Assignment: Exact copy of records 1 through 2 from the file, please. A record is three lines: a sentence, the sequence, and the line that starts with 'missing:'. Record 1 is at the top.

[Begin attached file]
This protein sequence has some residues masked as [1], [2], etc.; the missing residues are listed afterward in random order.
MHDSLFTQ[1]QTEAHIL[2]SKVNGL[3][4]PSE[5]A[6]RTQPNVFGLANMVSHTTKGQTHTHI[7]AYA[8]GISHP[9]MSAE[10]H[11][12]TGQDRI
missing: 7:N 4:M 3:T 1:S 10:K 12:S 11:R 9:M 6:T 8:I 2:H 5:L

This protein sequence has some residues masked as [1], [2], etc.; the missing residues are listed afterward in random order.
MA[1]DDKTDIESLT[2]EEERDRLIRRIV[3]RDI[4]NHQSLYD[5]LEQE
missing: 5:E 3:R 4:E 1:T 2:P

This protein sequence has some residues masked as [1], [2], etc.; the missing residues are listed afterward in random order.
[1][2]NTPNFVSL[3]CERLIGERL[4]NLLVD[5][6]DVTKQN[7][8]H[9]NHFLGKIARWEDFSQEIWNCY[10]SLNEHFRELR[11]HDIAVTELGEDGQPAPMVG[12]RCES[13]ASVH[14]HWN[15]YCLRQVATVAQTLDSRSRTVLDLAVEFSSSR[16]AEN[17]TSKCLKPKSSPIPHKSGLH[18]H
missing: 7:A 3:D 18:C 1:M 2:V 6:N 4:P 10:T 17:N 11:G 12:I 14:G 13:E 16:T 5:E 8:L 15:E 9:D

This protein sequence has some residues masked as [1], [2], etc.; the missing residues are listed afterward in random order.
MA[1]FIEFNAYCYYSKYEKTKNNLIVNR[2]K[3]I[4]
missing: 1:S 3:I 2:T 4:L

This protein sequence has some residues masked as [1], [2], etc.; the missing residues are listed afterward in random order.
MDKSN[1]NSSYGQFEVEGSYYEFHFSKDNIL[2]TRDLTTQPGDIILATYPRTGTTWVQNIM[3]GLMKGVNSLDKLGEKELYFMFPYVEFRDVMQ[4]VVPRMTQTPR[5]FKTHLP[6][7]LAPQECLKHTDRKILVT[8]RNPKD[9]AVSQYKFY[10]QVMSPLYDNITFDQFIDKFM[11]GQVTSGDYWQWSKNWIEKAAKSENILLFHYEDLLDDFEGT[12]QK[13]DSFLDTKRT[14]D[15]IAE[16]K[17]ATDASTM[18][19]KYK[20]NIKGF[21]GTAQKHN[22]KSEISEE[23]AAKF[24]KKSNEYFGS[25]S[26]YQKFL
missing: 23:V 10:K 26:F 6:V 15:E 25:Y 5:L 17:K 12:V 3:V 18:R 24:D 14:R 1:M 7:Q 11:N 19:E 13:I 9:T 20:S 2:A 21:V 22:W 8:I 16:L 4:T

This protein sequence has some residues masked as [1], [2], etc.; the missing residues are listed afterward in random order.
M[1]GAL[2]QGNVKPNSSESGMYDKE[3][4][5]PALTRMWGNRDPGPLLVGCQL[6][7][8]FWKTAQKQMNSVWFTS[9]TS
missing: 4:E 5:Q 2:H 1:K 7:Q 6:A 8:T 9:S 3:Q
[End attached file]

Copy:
This protein sequence has some residues masked as [1], [2], etc.; the missing residues are listed afterward in random order.
MHDSLFTQ[1]QTEAHIL[2]SKVNGL[3][4]PSE[5]A[6]RTQPNVFGLANMVSHTTKGQTHTHI[7]AYA[8]GISHP[9]MSAE[10]H[11][12]TGQDRI
missing: 7:N 4:M 3:T 1:S 10:K 12:S 11:R 9:M 6:T 8:I 2:H 5:L

This protein sequence has some residues masked as [1], [2], etc.; the missing residues are listed afterward in random order.
MA[1]DDKTDIESLT[2]EEERDRLIRRIV[3]RDI[4]NHQSLYD[5]LEQE
missing: 5:E 3:R 4:E 1:T 2:P